Thursday, February 28, 2019

"The trouble is, you think you have time." - The Buddha

From “The Human Condition: A User’s Manual,” by Arnold Kunst
23 March
This life you’re leading is a real life – it’s not a dress rehearsal for life. When you turn 37 remember this: you’ll never, ever be 36 again. In addition, there’s no guarantee that you’ll make it not only to 38 but to tomorrow!

“Never look down on someone unless you’re helping them get up.” - Anonymous

 From “Lincoln 365,” by Arnold Kunst
February 28
Early on Lincoln took to writing letters for the illiterate among his family and friends. In this way he combined two urges that never left him: to help those who needed what he could do with consummate ease, and to express himself both clearly and concisely in writing.

'There are two ways of spreading light: to be the candle or the mirror that reflects it.'
- Edith Wharton

Wednesday, February 27, 2019

“The most desired of love is not diamonds, or roses, or chocolate. It’s focused attention.” - Anonymous

From “The Human : A User’s ,” by Arnold Kunst
2 February
How to Handle a Woman: One Right way.
Suppose they’re talking about you at work behind your back and you’re really angry, and that night when you sit down to dinner at 6:00 PM you ask your wife how her day went. And your wife says, “They’re talking about me at work behind my back and I’m really angry.” And your very first thought is, “hey, that’s what I wanted to unload onto you about!” And instead you a little self-discipline and say, simply, “tell me about it.” And she does, in a big way. Like, for the next two hours she does 90% of the talking – you’re the poster child for empathy; all you’ve done is ask clarifying questions or make summarizing statements. Somewhere along the line you learned - maybe by watching her - the one-mouth-two-ears thing, and they need to be used in those proportions. In short, you don’t judge, you don’t anything. At this particular point she’s not looking for a string of answers but a shoulder to lean on. The last thing she needs is for you to say, “Why did you do that?! Or, “This is what you need to say to him tomorrow.” Never mind, “That was really stupid.”  It’d be far more respectful for you to say, “What do you think would happen if you had said _____ to her instead?” and then go back to listening big time. Or “So you said this and she said that and you said this other; do I have that right?” Or, “That was the very best thing you could have said/done!” Or, “I’m really proud that you _____!”  Assuming you handle those two hours right, assuming you’ve learnt how to listen-listen-listen, it’s possible you will have provided her with a service no man has ever given her in her life - not her father, or her brother, or her teacher[s], or her priest, or any of her boy friend[s]. It’s quite possible that this two-hour experience is a great water-shed moment in this relationship. You listen effectively to her from 6 to 8 on the night you want to unload on her and you could end up with a friend for life. When all the dust is settled, that friend-for-life thing could be far more important than your eventually answering her question later: “By the way, how was your day?”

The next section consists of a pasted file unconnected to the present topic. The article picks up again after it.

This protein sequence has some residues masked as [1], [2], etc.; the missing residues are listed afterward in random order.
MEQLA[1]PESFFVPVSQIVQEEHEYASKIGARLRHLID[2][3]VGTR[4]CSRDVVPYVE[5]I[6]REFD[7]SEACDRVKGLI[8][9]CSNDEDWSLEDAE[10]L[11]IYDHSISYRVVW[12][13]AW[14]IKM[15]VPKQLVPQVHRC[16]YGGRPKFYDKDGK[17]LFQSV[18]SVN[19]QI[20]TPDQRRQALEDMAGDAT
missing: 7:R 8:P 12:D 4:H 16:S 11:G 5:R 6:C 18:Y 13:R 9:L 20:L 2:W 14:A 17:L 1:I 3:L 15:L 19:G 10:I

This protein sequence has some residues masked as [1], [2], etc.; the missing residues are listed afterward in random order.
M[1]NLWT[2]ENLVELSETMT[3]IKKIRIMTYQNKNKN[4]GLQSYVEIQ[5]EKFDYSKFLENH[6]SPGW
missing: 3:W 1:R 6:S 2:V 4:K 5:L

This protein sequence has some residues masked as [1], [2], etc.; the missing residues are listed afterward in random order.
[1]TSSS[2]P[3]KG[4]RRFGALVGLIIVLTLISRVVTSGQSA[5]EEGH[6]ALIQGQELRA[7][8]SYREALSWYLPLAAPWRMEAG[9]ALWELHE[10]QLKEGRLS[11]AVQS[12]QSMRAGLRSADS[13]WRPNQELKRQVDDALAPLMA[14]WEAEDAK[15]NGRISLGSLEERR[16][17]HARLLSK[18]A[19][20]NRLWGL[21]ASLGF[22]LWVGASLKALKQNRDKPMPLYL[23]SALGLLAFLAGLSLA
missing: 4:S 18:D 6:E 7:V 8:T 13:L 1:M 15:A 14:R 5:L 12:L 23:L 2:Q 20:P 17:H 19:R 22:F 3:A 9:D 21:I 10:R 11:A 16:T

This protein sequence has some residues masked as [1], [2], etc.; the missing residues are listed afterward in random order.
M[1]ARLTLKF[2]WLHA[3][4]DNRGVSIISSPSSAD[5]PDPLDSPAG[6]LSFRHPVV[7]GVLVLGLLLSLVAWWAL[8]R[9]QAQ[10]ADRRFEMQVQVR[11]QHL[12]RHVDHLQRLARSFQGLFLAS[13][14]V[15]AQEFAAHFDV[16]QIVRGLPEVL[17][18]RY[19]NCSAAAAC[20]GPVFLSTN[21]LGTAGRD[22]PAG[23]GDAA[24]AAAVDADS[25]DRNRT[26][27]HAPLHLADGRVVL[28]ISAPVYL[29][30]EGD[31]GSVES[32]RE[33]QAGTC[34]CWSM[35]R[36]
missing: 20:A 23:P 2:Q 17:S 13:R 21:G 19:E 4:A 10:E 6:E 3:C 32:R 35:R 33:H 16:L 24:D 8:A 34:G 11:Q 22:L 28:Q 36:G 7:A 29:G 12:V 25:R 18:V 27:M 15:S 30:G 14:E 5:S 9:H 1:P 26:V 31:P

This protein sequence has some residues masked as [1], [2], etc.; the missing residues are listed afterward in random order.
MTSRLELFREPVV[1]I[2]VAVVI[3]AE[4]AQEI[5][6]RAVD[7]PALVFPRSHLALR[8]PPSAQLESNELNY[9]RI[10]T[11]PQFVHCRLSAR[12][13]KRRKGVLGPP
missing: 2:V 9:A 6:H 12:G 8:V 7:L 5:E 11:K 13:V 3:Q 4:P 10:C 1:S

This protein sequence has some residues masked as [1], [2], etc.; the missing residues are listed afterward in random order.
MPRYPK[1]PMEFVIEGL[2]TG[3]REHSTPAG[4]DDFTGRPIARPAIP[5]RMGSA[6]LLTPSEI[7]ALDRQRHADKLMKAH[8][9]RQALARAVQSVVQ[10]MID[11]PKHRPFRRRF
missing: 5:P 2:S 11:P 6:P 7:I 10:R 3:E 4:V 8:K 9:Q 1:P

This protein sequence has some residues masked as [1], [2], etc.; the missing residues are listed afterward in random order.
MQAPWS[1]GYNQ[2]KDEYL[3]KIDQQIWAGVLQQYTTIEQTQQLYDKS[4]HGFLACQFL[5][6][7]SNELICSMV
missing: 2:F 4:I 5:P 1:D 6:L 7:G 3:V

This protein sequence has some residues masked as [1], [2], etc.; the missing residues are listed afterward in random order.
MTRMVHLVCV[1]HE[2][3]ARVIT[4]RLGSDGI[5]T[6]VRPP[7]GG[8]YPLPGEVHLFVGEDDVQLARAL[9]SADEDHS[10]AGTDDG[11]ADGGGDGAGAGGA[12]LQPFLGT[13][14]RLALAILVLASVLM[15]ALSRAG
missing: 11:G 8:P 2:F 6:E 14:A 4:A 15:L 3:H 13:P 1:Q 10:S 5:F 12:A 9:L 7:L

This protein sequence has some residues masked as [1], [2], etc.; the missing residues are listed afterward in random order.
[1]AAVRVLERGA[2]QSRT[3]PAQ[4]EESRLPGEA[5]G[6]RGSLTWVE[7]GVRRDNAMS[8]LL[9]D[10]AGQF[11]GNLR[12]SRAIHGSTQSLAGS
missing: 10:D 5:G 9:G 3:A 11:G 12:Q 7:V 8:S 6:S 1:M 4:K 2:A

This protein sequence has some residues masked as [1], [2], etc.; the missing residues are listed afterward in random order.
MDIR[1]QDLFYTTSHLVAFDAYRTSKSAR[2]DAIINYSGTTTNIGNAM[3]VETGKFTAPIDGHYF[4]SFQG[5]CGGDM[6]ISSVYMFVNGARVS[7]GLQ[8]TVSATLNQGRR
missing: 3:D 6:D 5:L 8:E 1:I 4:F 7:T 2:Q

“Real queens fix each others’ crowns.” - Anonymous

From “Lincoln 365,” by Arnold Kunst
February 27
'First convince a man that you are his sincere friend. Therein is the drop of honey that catches his heart, which, say what you will, is the great high road to his reason, and which, when once gained, you will find but little trouble in convincing his judgment of the justice of your cause.'
- Abraham Lincoln

'I resolve to speak ill of no man whatever, not even in a matter of truth; but rather by some means excuse the faults I hear charged upon others, and upon proper occasions speak all the good I know of everybody.'
- Benjamin Franklin

Tuesday, February 26, 2019

“There are some fleas a dog just can’t reach.” – Abraham Lincoln

From “The Human Condition: A User’s Manual,” by Arnold Kunst
26 February
If you find that you fail to impact this or that person you intended to impact, rest assured; you’re not alone! My guess is, not everyone who came in contact with Jesus Christ became a Christian either. 
I can just imagine two guys coming down from the Sermon on the Mount, and the first guy says, "Wasn't he fantastic! Imagine: it’s the poor in spirit, not the rich, who are blessed!" The other guy says, "I don't know; it was a little chilly; I should have brought a jacket." One perceives only what one is open to. Maybe the problem with the guy who "didn't get much out of that” was that he didn't bring anything to put it into!

“The great gift of human beings is that we have the power of empathy.” – Meryl Streep

From “Lincoln 365,” by Arnold Kunst
February 26